We must not omit here to notice the positive testimony of our author, to the existence of the camel in Egypt. We have touched on this point in our remarks upon the gifts made by Pharaoh to Abraham. It was supposed by the French literati, that the figure of the camel was nowhere to be found on the monuments. Even had this been true, it would not have established the falsehood of our history; for we have no right to assume, that the sculptures and paintings embrace or were meant to embrace, the whole circle of Egyptian zoology. But, as we have already mentioned, it is not true. The head and long necks of these animals are repeated several times, two by two, upon the obelisks at Luxor, when they were discovered by Minutoli. Regnier suggests, that even if they were wanting, it might reasonably be explained on the ground that, however useful the animal, it was associated so closely with the idea of the detested nomade shepherds, that it would not be permitted to appear in Egypt's sacred places. The animal certainly was in common use among the nomade tribes on the borders of Egypt, and was indispensable in the neighboring deserts, from the earliest period of which we have any evidence; and as a communication for trade, or other purposes, was kept up between Egypt and her wandering neighbors, from our earliest knowledge of her history; it is scarce possible that the camel should not, in a greater or less degree, have been found in the valley of the Nile.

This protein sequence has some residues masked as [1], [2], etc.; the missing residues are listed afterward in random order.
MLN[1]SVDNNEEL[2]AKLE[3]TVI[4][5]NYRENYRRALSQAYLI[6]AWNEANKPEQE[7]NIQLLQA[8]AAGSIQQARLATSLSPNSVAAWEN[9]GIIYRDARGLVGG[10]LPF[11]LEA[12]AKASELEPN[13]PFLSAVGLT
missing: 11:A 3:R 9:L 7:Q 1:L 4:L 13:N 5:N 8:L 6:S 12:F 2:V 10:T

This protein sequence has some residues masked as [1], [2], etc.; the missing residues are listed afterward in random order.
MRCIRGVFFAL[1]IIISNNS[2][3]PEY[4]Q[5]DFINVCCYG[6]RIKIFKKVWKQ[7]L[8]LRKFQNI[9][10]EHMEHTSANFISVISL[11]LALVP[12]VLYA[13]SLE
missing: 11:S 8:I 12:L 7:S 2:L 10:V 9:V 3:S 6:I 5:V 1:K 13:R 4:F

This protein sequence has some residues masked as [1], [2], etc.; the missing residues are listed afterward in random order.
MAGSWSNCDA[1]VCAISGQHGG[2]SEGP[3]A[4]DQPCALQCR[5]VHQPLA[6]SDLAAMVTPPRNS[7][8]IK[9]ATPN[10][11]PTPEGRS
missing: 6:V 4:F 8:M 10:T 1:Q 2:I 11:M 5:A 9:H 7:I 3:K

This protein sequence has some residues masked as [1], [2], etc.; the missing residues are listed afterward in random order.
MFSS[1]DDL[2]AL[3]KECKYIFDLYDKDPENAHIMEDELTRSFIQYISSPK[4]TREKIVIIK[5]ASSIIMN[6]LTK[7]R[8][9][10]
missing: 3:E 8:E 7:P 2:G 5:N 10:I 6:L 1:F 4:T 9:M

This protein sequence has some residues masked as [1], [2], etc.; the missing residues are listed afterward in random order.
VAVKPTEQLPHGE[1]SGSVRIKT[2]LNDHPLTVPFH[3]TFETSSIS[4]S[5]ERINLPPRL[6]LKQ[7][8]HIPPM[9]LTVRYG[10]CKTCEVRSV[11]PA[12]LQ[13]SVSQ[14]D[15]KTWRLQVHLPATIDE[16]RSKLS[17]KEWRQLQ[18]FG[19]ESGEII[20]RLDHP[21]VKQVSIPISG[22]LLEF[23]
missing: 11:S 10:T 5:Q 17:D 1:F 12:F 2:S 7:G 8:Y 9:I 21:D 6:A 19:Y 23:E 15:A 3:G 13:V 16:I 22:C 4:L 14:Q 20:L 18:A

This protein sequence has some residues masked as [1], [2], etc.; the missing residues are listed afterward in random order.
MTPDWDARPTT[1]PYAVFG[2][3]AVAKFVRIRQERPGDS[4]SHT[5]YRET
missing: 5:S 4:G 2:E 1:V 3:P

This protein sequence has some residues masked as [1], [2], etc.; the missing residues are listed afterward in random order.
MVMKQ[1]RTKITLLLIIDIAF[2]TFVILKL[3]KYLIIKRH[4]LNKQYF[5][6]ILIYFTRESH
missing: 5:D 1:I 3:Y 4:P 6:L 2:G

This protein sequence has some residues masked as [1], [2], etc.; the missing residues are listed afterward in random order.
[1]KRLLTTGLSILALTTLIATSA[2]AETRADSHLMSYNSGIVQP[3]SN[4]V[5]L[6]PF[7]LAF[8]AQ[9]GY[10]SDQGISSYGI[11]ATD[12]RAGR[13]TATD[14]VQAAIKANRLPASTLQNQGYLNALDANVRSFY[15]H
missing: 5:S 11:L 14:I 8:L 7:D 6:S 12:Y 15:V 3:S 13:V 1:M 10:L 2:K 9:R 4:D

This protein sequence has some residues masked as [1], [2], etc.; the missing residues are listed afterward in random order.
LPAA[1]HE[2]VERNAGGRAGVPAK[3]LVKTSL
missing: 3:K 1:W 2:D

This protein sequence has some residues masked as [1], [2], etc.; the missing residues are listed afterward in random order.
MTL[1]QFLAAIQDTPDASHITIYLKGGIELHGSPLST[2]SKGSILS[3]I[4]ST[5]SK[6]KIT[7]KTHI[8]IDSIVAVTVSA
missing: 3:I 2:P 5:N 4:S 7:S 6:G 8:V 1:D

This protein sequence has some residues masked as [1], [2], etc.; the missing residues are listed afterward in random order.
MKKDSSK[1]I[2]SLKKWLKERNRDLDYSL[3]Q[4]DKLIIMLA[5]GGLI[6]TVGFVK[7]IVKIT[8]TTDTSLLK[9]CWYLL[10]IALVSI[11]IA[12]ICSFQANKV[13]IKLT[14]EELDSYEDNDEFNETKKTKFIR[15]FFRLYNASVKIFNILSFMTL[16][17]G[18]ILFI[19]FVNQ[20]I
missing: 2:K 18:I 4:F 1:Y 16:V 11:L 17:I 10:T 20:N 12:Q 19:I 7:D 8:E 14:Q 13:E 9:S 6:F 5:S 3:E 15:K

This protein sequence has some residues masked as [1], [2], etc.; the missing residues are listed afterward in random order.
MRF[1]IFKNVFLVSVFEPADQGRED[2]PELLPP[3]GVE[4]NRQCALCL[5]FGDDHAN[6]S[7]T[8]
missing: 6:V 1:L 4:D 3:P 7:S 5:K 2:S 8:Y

The sixth Plagued—the Boils.
This visited both man and beast "throughout all the land of Egypt." It touched even the scrupulously clean magicians or priests, and they seem to have retired from further rivalry. Differences of opinion exist among the learned as to what is meant by boils. It is of the less importance that we should state them, because there is nothing connected with the history of this visitation, that falls within our purpose of illustrating Scripture truth by Egyptian testimony.
The seventh Plague—the Thunder, and Hail, and Fire.
By fire is here meant lightning; and such a tempest as is here described would have been terrific any where, even in the tropics; but in Egypt, such a visitation, as her meteorology shows, would have been more alarming than in any other country; more particularly, when the adjacent province of Goshen was seen to be untouched. It is not wonderful, therefore, that this calamity made the deepest impression upon the stubborn nature of Pharaoh.